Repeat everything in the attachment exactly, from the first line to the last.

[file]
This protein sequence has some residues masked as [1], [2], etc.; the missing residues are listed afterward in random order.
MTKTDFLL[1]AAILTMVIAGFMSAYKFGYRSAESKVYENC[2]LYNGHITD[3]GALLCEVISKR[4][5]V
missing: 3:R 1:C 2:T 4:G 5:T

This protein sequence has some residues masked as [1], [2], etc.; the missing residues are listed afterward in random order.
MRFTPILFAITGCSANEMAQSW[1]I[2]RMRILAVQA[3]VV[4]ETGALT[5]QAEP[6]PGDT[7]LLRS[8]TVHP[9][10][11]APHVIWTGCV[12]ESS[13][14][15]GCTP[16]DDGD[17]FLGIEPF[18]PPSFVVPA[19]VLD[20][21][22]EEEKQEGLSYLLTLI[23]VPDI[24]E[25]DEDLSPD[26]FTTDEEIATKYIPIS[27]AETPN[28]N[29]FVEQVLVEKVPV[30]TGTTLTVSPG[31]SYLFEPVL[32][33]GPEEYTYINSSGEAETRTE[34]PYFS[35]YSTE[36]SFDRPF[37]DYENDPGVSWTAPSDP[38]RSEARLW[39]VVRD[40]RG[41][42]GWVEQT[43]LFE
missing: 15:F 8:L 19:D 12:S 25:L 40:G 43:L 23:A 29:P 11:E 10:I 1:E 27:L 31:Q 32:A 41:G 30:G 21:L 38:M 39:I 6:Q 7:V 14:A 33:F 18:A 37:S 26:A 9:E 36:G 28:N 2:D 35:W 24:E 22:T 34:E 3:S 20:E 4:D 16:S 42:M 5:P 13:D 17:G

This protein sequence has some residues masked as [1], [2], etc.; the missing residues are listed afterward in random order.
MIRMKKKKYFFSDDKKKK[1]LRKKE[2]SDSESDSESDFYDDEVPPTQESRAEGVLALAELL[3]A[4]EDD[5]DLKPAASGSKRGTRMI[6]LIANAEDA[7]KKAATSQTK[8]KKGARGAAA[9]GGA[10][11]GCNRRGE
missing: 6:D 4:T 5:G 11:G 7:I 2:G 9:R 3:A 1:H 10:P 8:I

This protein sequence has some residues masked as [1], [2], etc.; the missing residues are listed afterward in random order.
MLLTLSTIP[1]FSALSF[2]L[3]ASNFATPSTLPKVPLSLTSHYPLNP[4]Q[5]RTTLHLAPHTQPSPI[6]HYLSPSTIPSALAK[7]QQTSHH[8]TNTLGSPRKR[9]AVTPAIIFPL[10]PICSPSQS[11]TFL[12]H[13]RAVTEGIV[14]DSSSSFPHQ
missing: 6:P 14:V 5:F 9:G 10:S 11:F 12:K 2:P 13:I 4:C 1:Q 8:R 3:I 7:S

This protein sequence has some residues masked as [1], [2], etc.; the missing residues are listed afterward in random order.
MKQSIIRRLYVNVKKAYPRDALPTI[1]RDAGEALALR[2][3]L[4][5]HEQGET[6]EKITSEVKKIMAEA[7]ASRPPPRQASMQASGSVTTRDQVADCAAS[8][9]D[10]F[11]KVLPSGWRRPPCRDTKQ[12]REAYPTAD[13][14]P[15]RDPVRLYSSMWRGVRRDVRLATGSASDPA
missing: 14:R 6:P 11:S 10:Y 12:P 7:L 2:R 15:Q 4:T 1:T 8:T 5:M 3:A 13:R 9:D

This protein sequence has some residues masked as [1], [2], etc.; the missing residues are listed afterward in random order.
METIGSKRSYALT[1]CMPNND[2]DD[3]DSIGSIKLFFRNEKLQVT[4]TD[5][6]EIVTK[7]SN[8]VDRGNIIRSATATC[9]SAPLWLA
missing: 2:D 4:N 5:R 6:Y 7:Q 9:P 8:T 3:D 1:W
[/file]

This protein sequence has some residues masked as [1], [2], etc.; the missing residues are listed afterward in random order.
MTKTDFLL[1]AAILTMVIAGFMSAYKFGYRSAESKVYENC[2]LYNGHITD[3]GALLCEVISKR[4][5]V
missing: 3:R 1:C 2:T 4:G 5:T

This protein sequence has some residues masked as [1], [2], etc.; the missing residues are listed afterward in random order.
MRFTPILFAITGCSANEMAQSW[1]I[2]RMRILAVQA[3]VV[4]ETGALT[5]QAEP[6]PGDT[7]LLRS[8]TVHP[9][10][11]APHVIWTGCV[12]ESS[13][14][15]GCTP[16]DDGD[17]FLGIEPF[18]PPSFVVPA[19]VLD[20][21][22]EEEKQEGLSYLLTLI[23]VPDI[24]E[25]DEDLSPD[26]FTTDEEIATKYIPIS[27]AETPN[28]N[29]FVEQVLVEKVPV[30]TGTTLTVSPG[31]SYLFEPVL[32][33]GPEEYTYINSSGEAETRTE[34]PYFS[35]YSTE[36]SFDRPF[37]DYENDPGVSWTAPSDP[38]RSEARLW[39]VVRD[40]RG[41][42]GWVEQT[43]LFE
missing: 15:F 8:L 19:D 12:S 25:L 40:G 43:L 23:A 29:P 11:E 10:I 1:E 27:L 31:Q 32:A 41:G 30:G 21:L 38:M 39:I 6:Q 7:V 14:A 33:F 18:A 37:S 26:A 9:E 36:G 28:N 2:D 35:W 24:E 22:T 34:E 3:S 20:E 4:D 16:S 42:M 5:P 13:D 17:G

This protein sequence has some residues masked as [1], [2], etc.; the missing residues are listed afterward in random order.
MIRMKKKKYFFSDDKKKK[1]LRKKE[2]SDSESDSESDFYDDEVPPTQESRAEGVLALAELL[3]A[4]EDD[5]DLKPAASGSKRGTRMI[6]LIANAEDA[7]KKAATSQTK[8]KKGARGAAA[9]GGA[10][11]GCNRRGE
missing: 6:D 4:T 5:G 11:G 7:I 2:G 9:R 3:A 1:H 10:P 8:I

This protein sequence has some residues masked as [1], [2], etc.; the missing residues are listed afterward in random order.
MLLTLSTIP[1]FSALSF[2]L[3]ASNFATPSTLPKVPLSLTSHYPLNP[4]Q[5]RTTLHLAPHTQPSPI[6]HYLSPSTIPSALAK[7]QQTSHH[8]TNTLGSPRKR[9]AVTPAIIFPL[10]PICSPSQS[11]TFL[12]H[13]RAVTEGIV[14]DSSSSFPHQ
missing: 6:P 14:V 5:F 9:G 10:S 11:F 12:K 2:P 13:I 4:C 1:Q 8:R 3:I 7:S

This protein sequence has some residues masked as [1], [2], etc.; the missing residues are listed afterward in random order.
MKQSIIRRLYVNVKKAYPRDALPTI[1]RDAGEALALR[2][3]L[4][5]HEQGET[6]EKITSEVKKIMAEA[7]ASRPPPRQASMQASGSVTTRDQVADCAAS[8][9]D[10]F[11]KVLPSGWRRPPCRDTKQ[12]REAYPTAD[13][14]P[15]RDPVRLYSSMWRGVRRDVRLATGSASDPA
missing: 14:R 6:P 11:S 10:Y 12:P 7:L 2:R 15:Q 4:T 1:T 8:T 5:M 3:A 13:R 9:D

This protein sequence has some residues masked as [1], [2], etc.; the missing residues are listed afterward in random order.
METIGSKRSYALT[1]CMPNND[2]DD[3]DSIGSIKLFFRNEKLQVT[4]TD[5][6]EIVTK[7]SN[8]VDRGNIIRSATATC[9]SAPLWLA
missing: 2:D 4:N 5:R 6:Y 7:Q 9:P 8:T 3:D 1:W